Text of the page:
"One, that the organ should be cut out, even on the most joyful Sunday of Lent. Two, that the pace of the singing should be
quickened. He agreed with the first; but thought the pace was all right."
As regards the organ accompaniment it is well to remember that the voices are untrained and therefore not powerful enough to fill the church.
" Plain chant achieves its liturgical propriety by refusing to tolerate the selfsufficient seductions of secular music. And to harmonise it, however tastefully, is to destroy it. •
Speech Music "Also, apart from lyrical airs like the /eyrie and Agnus Dei, the chant is speech music, and as such should have sufficient pace to ensure the clear intelligibility of the language structure."
Holiness in High Places In his sermon Fr. George Burns took as his theme the words of Christopher Hollis. " When they killed More, they killed Holiness, Justice. Learning and Laughter."
Reminding the congregation of the earthly greatness of More, he pleaded for the necessity of Holiness in high places, "Pray, brethren, for Holiness in high places; pray for the men who today in high station, are striving to build up Christian States on Christian principles; pray for the formation of such men in our Catholic educational institutions."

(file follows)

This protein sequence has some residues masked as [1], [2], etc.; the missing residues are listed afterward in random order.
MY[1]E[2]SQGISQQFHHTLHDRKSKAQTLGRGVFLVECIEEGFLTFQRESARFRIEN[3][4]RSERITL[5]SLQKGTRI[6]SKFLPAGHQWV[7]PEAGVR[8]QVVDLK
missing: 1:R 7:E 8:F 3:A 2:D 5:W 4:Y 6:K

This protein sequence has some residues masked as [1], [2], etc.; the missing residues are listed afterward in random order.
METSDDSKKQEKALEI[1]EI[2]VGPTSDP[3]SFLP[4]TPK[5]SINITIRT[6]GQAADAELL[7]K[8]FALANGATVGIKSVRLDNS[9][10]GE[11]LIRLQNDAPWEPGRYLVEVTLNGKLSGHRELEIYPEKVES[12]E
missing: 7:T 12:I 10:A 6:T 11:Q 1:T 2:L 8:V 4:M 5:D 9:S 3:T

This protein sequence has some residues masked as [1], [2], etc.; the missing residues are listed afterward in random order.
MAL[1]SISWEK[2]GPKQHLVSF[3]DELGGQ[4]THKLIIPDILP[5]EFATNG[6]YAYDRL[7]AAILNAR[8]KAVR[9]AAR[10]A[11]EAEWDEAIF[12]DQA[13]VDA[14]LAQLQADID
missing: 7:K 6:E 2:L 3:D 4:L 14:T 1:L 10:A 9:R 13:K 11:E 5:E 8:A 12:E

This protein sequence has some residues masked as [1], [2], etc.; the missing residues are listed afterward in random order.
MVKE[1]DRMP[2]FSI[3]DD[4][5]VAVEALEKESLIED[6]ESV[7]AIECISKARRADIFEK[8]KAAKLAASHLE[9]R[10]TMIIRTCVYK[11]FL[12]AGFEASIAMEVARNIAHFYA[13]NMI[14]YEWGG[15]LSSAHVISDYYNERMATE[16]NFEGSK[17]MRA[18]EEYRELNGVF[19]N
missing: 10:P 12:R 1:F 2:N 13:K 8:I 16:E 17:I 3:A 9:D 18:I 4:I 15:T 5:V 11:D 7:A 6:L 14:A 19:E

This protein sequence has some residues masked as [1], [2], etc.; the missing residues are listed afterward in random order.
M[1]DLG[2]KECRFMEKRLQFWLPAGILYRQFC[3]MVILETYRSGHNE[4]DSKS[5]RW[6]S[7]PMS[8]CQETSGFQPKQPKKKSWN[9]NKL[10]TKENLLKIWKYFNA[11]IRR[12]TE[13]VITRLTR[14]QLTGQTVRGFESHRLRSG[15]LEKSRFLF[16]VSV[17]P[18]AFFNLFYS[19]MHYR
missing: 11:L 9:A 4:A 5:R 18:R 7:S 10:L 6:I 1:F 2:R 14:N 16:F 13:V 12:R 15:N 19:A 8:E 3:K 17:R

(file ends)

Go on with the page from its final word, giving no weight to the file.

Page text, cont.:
Gentleman's, Not Gospel's Code Pleading for the restoration of learning, he said, " Who can assert that the Protestant public-school system inculcates holiness?
"Does it not boast that it has its own code—the code of the English gentleman —wholly, or at least in part, divorced from the Gospel? And why do we need to borrow from it, to contaminate ourselves with its influences?
"Have we not our own traditions, our own background, our own system of character formation?
" Only yesterday was I by the bedside of a schoolboy, racked with suffering in his head. 'And he constantly thinks of Our Lord crowned with thorns,' said his mother to mc. Christian Holiness in the young."
Turning to justice, he gave a picture of the world as it i5 today after the death of what More stood for.